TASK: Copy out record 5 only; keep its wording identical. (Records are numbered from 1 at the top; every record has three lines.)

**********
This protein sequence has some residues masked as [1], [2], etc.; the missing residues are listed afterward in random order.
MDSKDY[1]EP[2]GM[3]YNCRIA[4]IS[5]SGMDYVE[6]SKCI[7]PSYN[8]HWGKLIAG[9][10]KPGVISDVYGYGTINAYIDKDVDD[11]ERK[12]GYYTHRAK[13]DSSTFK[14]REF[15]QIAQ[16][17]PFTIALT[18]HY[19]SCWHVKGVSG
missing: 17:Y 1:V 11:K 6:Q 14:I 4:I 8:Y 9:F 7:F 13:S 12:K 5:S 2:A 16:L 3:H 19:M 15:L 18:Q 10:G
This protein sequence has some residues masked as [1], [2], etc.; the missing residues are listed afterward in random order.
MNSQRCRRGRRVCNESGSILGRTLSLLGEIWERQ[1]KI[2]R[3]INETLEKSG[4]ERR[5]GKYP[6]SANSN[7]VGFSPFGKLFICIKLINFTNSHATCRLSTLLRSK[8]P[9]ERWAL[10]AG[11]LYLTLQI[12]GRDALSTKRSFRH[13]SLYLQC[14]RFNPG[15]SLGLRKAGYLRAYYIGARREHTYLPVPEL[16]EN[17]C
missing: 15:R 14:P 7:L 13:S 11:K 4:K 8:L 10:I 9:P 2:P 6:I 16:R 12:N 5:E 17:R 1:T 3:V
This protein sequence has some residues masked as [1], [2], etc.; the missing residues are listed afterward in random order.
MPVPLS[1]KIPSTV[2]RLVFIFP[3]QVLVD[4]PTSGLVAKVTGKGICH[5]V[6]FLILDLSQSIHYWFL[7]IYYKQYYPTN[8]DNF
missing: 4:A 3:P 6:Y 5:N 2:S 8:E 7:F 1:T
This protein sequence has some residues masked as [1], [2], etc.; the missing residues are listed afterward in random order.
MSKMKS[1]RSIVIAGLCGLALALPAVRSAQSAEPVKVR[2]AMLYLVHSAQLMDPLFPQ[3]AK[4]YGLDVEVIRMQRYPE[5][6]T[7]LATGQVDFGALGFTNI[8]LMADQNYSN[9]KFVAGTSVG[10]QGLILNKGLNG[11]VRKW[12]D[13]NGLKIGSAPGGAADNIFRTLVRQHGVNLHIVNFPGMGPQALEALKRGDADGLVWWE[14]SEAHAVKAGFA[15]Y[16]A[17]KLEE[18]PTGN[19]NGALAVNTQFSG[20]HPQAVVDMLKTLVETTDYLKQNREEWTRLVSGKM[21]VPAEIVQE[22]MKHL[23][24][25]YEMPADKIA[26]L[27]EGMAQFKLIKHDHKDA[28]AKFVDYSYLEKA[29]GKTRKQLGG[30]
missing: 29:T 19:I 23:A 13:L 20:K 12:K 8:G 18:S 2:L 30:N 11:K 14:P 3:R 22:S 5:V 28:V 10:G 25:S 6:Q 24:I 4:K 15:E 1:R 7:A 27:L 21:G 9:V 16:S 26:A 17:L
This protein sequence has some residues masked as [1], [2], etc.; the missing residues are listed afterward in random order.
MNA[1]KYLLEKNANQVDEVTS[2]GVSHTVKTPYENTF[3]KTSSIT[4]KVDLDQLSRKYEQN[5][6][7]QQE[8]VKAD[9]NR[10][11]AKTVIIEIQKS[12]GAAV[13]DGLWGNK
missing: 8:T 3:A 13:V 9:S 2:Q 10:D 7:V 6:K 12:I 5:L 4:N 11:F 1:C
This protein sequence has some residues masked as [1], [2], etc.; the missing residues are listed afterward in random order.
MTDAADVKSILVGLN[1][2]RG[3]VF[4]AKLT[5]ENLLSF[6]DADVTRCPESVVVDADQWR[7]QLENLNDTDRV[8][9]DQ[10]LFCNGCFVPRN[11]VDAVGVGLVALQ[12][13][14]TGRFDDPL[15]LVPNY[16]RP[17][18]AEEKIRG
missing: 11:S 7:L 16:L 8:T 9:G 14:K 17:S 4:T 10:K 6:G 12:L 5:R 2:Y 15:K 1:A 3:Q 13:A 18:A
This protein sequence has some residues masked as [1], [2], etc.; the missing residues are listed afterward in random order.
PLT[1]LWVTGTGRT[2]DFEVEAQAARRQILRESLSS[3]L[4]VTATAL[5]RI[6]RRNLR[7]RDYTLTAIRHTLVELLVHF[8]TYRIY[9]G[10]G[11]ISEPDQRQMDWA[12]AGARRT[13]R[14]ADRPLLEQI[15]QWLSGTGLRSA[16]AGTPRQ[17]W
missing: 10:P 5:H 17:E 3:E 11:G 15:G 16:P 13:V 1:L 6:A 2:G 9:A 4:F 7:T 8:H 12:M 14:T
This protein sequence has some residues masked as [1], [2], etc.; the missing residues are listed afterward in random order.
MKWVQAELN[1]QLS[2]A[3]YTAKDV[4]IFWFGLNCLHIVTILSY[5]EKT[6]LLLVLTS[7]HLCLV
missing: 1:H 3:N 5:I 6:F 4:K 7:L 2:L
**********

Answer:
This protein sequence has some residues masked as [1], [2], etc.; the missing residues are listed afterward in random order.
MNA[1]KYLLEKNANQVDEVTS[2]GVSHTVKTPYENTF[3]KTSSIT[4]KVDLDQLSRKYEQN[5][6][7]QQE[8]VKAD[9]NR[10][11]AKTVIIEIQKS[12]GAAV[13]DGLWGNK
missing: 8:T 3:A 13:V 9:S 2:Q 10:D 7:V 6:K 12:I 5:L 4:N 11:F 1:C